more of the money-saving tactics involves cutting service.  here’s the slide show they used: http://about.usps.com/streamlining-operations/public-meeting-presentation-tucson-12-28-11.pdf
this will be terrible for many local businesses, like printers, who rely on the bulk discounts that come with a local sorting center.  non-profits too.
i’ll be damned if my mail is going to be postmarked PHOENIX
it will probably take an act of congress to stop this.

p.s. the optical readers we use for voting are prone to tampering so it doesn’t matter much if ballots are mailed or not.

Feb 24, 2012, 9:13 am
-0 +2

You bring up a viable point; shutting down our sorting center and consolidating it with another will no doubt bring more cost than benefit…Saving money?  What about this will save money?  Not to mention the 300 or so employees who are about to be disenfranchised.  If there is truly just not enough money to keep our mail sorting center up and running, where will the money come from the hire, train, and pay the new employees who will have to sort Tucson-area mail? And with fuel prices on the up and up, is it really going to be effective or affordable to consolidate?  @Bret Linden

Feb 23, 2012, 4:40 pm
-0 +1

I am feeling half-sick, half-confused. Grijalva, Fimbres, and Romero are all making sense on an issue…I’m starting to entertain the notion that this article may be a work of fiction because any of those three RARELY do the right thing, especially where the greater good of the Tucson community is involved.

Concerning the mail-in balloting, I have no pity. For every person who has a legitimate need for mail-in balloting, there are probably 10 using it out of sheer laziness. All it does is open us up for voter fraud…much of which keeps the three aforementioned people in office.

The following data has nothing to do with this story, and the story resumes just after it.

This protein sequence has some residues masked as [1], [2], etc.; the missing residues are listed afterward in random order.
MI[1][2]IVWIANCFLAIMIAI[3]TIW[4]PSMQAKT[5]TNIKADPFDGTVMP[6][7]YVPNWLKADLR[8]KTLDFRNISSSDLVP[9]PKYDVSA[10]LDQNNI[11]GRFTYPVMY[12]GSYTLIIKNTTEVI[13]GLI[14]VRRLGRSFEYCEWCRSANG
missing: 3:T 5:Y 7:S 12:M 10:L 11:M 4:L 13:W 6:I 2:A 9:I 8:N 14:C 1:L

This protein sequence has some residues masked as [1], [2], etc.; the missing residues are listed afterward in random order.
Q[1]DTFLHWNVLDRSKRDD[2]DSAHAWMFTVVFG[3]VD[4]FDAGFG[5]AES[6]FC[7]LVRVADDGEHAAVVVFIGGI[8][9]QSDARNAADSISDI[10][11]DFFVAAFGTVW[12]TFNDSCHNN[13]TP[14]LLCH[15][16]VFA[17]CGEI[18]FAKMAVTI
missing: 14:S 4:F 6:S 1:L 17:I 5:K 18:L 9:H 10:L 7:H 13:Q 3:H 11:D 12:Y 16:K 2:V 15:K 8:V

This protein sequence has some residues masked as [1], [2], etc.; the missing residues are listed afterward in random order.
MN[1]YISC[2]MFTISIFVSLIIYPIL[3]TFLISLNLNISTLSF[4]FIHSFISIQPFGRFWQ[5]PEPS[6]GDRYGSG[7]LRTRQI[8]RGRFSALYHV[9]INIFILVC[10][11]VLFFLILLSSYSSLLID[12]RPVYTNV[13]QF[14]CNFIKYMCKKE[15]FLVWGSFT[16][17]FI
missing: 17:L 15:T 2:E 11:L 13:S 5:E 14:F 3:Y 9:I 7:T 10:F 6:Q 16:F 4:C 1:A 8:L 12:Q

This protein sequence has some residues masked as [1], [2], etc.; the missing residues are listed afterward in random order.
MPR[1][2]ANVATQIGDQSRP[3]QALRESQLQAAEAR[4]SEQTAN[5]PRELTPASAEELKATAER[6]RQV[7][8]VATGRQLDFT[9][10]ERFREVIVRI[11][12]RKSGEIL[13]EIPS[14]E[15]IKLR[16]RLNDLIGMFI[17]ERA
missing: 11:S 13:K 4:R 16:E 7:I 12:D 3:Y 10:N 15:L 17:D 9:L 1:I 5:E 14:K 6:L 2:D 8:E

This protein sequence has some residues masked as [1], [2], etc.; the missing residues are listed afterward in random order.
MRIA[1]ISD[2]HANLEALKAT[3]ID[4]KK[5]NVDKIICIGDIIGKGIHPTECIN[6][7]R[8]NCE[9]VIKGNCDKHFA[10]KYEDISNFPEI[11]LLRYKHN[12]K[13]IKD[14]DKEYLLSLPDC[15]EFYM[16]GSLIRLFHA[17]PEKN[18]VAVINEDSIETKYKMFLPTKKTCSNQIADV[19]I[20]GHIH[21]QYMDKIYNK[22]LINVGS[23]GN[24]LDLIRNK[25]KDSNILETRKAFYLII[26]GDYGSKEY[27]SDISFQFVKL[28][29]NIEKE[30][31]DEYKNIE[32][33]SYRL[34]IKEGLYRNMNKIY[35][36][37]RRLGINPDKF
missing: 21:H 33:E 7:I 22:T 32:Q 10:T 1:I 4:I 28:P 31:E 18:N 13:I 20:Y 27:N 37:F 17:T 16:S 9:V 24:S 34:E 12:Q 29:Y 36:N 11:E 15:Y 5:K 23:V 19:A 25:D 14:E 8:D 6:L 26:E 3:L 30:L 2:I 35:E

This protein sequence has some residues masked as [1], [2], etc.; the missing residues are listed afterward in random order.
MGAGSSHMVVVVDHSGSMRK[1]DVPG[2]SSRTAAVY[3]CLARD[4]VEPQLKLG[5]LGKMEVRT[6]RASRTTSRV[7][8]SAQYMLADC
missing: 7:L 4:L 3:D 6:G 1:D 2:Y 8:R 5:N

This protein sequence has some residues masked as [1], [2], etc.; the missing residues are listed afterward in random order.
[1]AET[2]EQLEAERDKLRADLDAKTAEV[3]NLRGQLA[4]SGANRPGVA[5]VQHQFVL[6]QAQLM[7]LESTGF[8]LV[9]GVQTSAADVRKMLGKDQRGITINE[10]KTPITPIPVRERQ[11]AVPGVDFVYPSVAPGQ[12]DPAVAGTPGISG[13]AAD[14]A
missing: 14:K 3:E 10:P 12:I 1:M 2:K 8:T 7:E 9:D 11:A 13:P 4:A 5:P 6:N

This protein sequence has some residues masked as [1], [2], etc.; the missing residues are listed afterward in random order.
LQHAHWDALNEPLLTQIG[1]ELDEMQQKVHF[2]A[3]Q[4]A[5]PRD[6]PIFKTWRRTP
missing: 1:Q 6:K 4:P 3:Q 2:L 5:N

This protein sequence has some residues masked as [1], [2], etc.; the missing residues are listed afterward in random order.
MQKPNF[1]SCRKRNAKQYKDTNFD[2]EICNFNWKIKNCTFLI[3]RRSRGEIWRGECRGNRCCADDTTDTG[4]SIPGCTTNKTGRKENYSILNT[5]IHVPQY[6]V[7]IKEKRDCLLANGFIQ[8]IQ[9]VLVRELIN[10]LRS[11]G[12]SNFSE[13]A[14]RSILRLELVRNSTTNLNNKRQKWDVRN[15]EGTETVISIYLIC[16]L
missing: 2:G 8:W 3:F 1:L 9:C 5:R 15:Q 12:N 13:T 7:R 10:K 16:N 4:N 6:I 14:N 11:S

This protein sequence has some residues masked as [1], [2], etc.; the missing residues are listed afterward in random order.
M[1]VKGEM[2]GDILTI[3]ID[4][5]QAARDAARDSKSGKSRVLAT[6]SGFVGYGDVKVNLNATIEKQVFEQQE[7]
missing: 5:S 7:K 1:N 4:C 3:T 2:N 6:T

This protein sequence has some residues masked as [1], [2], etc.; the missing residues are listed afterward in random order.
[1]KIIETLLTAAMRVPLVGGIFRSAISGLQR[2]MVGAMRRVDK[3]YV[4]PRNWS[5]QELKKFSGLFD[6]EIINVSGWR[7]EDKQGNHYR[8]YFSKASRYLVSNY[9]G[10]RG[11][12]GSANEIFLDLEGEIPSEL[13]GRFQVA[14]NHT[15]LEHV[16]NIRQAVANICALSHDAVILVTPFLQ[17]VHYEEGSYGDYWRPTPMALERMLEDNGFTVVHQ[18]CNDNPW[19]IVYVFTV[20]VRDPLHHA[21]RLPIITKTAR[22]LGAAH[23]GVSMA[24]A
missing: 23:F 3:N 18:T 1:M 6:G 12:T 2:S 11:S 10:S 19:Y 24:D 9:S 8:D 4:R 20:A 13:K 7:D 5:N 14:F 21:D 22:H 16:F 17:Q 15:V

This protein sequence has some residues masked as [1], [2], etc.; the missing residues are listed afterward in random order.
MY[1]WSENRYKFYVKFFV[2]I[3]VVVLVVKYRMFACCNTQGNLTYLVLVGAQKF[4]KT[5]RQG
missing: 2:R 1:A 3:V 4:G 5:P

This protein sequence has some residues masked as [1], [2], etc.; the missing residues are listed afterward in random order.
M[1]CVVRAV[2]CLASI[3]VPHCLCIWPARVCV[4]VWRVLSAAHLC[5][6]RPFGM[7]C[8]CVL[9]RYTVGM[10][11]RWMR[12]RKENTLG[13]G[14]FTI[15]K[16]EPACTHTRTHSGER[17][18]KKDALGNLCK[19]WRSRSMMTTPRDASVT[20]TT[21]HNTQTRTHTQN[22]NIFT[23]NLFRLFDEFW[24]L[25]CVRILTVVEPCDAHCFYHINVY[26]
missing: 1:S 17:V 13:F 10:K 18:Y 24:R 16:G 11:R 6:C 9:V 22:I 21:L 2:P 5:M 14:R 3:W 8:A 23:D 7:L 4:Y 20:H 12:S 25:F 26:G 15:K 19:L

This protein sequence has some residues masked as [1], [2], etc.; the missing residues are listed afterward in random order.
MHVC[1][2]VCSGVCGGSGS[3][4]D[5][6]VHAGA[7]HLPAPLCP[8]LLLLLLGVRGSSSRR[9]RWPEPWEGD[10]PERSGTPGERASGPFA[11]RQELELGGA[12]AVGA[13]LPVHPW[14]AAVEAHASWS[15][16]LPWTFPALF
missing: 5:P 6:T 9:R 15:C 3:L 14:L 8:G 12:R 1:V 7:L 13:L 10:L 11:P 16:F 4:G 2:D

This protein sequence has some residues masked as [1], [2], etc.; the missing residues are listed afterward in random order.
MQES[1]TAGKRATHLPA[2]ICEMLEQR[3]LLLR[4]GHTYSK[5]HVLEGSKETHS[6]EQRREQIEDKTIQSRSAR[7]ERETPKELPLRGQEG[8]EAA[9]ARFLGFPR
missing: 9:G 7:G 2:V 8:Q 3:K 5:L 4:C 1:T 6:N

But, about this issue….USPS keeps trying to sell to me that this will save them money. I’m just not seeing it. Mail needs to be sorted, the same amount of mail will take the same amount of man-hours to sort, so in that respect it really doesn’t matter where it’s done, here or in Phoenix. Take away the Tucson jobs, move the mail to Phoenix, and you’ll just have to hire more people in Phoenix to handle the additional workload. Hiring and training new people costs money. And, increased distance means increased fuel costs, and more man-hours to drive the trucks longer distances. So, again, I am just not getting where the savings come in.

Grijalva signed a letter earlier this month, along with 110 other congressmen, calling for a moratorium on postal center closures pending a review of the methodology USPS is using to determine which branches to close.

For the first time since he’s taken office, I actually want to see something Grijalva is calling for come to fruition. I would be very interested to read the review of the USPS’s logic in determining this is actually a money-saving move.

Regular readers of my comments will know I was saying during the short-notice forum held right after Christmas to discuss this issue that the USPS was just going to do whatever it wanted to do, and the public meeting was just for show. And, while I appreciate Fimbres’ call for signing an online petition…none of the decision-makers at the USPS are even going to look at it, let alone care about what it says. From the start they were just going to do whatever it is they wanted to do. They really don’t have to answer to anyone. That pretty much gives them impunity.